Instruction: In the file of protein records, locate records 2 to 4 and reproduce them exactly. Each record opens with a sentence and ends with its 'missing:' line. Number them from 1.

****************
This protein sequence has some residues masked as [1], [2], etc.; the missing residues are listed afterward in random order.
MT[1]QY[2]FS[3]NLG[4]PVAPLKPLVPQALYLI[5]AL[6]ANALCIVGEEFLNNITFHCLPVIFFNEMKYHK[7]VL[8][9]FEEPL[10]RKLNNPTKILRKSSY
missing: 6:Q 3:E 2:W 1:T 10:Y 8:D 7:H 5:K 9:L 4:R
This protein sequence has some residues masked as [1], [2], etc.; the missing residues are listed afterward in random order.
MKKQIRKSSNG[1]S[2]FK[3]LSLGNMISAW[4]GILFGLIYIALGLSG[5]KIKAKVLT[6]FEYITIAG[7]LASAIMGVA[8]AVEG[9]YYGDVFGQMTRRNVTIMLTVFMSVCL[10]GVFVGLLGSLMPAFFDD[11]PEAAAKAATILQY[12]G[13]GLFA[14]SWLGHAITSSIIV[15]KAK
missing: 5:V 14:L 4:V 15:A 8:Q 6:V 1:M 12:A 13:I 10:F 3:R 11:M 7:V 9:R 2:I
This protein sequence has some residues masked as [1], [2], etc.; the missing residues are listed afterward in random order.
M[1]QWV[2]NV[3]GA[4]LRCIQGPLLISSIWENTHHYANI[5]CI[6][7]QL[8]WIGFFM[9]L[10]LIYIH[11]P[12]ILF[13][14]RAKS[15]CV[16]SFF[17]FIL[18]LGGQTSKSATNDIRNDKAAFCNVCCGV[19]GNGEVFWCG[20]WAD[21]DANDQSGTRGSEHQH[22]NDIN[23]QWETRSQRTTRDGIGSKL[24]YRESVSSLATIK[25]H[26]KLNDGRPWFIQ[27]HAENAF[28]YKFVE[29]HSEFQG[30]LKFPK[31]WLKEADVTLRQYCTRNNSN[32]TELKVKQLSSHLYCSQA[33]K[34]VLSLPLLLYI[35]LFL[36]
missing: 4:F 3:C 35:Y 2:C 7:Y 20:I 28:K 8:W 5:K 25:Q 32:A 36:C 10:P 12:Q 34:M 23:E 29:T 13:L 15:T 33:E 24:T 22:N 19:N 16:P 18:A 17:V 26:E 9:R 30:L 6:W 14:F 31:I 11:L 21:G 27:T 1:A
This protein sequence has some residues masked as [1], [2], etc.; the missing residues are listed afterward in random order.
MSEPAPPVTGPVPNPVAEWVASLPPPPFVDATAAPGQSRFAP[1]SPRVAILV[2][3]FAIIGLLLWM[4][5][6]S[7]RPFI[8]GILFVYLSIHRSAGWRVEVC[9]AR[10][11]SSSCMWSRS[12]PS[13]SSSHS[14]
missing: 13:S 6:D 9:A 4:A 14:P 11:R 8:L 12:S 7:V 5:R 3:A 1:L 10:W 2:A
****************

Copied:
This protein sequence has some residues masked as [1], [2], etc.; the missing residues are listed afterward in random order.
MKKQIRKSSNG[1]S[2]FK[3]LSLGNMISAW[4]GILFGLIYIALGLSG[5]KIKAKVLT[6]FEYITIAG[7]LASAIMGVA[8]AVEG[9]YYGDVFGQMTRRNVTIMLTVFMSVCL[10]GVFVGLLGSLMPAFFDD[11]PEAAAKAATILQY[12]G[13]GLFA[14]SWLGHAITSSIIV[15]KAK
missing: 5:V 14:L 4:V 15:A 8:Q 6:V 1:M 12:A 13:I 10:F 3:R 11:M 7:V 9:R 2:I
This protein sequence has some residues masked as [1], [2], etc.; the missing residues are listed afterward in random order.
M[1]QWV[2]NV[3]GA[4]LRCIQGPLLISSIWENTHHYANI[5]CI[6][7]QL[8]WIGFFM[9]L[10]LIYIH[11]P[12]ILF[13][14]RAKS[15]CV[16]SFF[17]FIL[18]LGGQTSKSATNDIRNDKAAFCNVCCGV[19]GNGEVFWCG[20]WAD[21]DANDQSGTRGSEHQH[22]NDIN[23]QWETRSQRTTRDGIGSKL[24]YRESVSSLATIK[25]H[26]KLNDGRPWFIQ[27]HAENAF[28]YKFVE[29]HSEFQG[30]LKFPK[31]WLKEADVTLRQYCTRNNSN[32]TELKVKQLSSHLYCSQA[33]K[34]VLSLPLLLYI[35]LFL[36]
missing: 4:F 3:C 35:Y 2:C 7:Y 20:I 28:K 8:W 5:K 25:Q 32:A 36:C 10:P 12:Q 34:M 23:E 29:T 13:L 15:T 33:E 24:T 22:N 19:N 16:P 18:A 17:V 26:E 9:R 30:L 6:W 14:F 31:I 11:L 21:G 27:T 1:A
This protein sequence has some residues masked as [1], [2], etc.; the missing residues are listed afterward in random order.
MSEPAPPVTGPVPNPVAEWVASLPPPPFVDATAAPGQSRFAP[1]SPRVAILV[2][3]FAIIGLLLWM[4][5][6]S[7]RPFI[8]GILFVYLSIHRSAGWRVEVC[9]AR[10][11]SSSCMWSRS[12]PS[13]SSSHS[14]
missing: 13:S 6:D 9:A 4:A 14:P 11:R 8:L 12:S 7:V 5:R 3:A 1:L 10:W 2:A